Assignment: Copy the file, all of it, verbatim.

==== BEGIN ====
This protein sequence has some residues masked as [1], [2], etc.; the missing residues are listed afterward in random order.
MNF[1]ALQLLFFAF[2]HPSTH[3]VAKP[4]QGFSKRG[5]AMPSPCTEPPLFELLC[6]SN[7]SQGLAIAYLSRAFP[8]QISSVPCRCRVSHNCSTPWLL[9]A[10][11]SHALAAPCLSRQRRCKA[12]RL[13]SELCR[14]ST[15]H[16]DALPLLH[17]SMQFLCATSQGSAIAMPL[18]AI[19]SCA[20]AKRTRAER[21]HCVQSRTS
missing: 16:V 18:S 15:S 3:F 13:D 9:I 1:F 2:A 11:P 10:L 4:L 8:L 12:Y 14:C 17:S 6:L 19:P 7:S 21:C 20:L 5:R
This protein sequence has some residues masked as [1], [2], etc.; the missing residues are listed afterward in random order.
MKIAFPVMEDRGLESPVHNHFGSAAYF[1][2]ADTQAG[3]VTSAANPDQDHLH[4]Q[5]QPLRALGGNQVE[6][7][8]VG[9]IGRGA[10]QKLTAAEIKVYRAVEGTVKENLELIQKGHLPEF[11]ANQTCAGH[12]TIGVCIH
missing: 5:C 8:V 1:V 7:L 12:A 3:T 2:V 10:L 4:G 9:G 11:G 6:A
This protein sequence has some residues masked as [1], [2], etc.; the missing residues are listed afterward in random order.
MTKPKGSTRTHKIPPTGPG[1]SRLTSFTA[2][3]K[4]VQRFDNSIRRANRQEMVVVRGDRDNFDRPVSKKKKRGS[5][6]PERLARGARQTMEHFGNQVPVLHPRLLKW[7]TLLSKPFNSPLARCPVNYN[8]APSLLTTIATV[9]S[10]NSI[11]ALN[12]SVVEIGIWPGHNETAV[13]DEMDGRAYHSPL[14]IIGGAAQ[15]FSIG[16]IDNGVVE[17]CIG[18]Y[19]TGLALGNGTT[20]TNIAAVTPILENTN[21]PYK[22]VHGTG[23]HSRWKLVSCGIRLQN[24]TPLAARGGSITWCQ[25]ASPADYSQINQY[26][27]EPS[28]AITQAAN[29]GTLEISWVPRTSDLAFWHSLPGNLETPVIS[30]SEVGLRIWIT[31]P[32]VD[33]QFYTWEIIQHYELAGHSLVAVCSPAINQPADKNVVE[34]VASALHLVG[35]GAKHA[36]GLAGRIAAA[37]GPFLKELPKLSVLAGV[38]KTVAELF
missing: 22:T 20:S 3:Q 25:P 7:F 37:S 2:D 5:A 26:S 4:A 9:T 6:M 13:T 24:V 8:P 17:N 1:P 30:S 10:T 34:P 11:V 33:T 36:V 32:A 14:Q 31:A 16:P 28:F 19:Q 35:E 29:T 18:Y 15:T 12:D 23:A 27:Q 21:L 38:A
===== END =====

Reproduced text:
This protein sequence has some residues masked as [1], [2], etc.; the missing residues are listed afterward in random order.
MNF[1]ALQLLFFAF[2]HPSTH[3]VAKP[4]QGFSKRG[5]AMPSPCTEPPLFELLC[6]SN[7]SQGLAIAYLSRAFP[8]QISSVPCRCRVSHNCSTPWLL[9]A[10][11]SHALAAPCLSRQRRCKA[12]RL[13]SELCR[14]ST[15]H[16]DALPLLH[17]SMQFLCATSQGSAIAMPL[18]AI[19]SCA[20]AKRTRAER[21]HCVQSRTS
missing: 16:V 18:S 15:S 3:F 13:D 9:I 1:F 2:A 11:P 10:L 4:L 8:L 12:Y 14:C 17:S 6:L 19:P 7:S 21:C 20:L 5:R
This protein sequence has some residues masked as [1], [2], etc.; the missing residues are listed afterward in random order.
MKIAFPVMEDRGLESPVHNHFGSAAYF[1][2]ADTQAG[3]VTSAANPDQDHLH[4]Q[5]QPLRALGGNQVE[6][7][8]VG[9]IGRGA[10]QKLTAAEIKVYRAVEGTVKENLELIQKGHLPEF[11]ANQTCAGH[12]TIGVCIH
missing: 5:C 8:V 1:V 7:L 12:A 3:T 2:V 10:L 4:G 9:G 11:G 6:A
This protein sequence has some residues masked as [1], [2], etc.; the missing residues are listed afterward in random order.
MTKPKGSTRTHKIPPTGPG[1]SRLTSFTA[2][3]K[4]VQRFDNSIRRANRQEMVVVRGDRDNFDRPVSKKKKRGS[5][6]PERLARGARQTMEHFGNQVPVLHPRLLKW[7]TLLSKPFNSPLARCPVNYN[8]APSLLTTIATV[9]S[10]NSI[11]ALN[12]SVVEIGIWPGHNETAV[13]DEMDGRAYHSPL[14]IIGGAAQ[15]FSIG[16]IDNGVVE[17]CIG[18]Y[19]TGLALGNGTT[20]TNIAAVTPILENTN[21]PYK[22]VHGTG[23]HSRWKLVSCGIRLQN[24]TPLAARGGSITWCQ[25]ASPADYSQINQY[26][27]EPS[28]AITQAAN[29]GTLEISWVPRTSDLAFWHSLPGNLETPVIS[30]SEVGLRIWIT[31]P[32]VD[33]QFYTWEIIQHYELAGHSLVAVCSPAINQPADKNVVE[34]VASALHLVG[35]GAKHA[36]GLAGRIAAA[37]GPFLKELPKLSVLAGV[38]KTVAELF
missing: 22:T 20:S 3:Q 25:P 7:F 37:S 2:D 5:A 26:S 4:A 9:T 6:M 13:T 24:V 8:P 17:N 1:P 30:S 10:T 34:P 11:V 33:T 36:V 32:A 14:Q 31:A 16:P 28:F 19:Q 35:E 29:T 18:Y 15:T 12:D 23:A 27:Q 21:L 38:A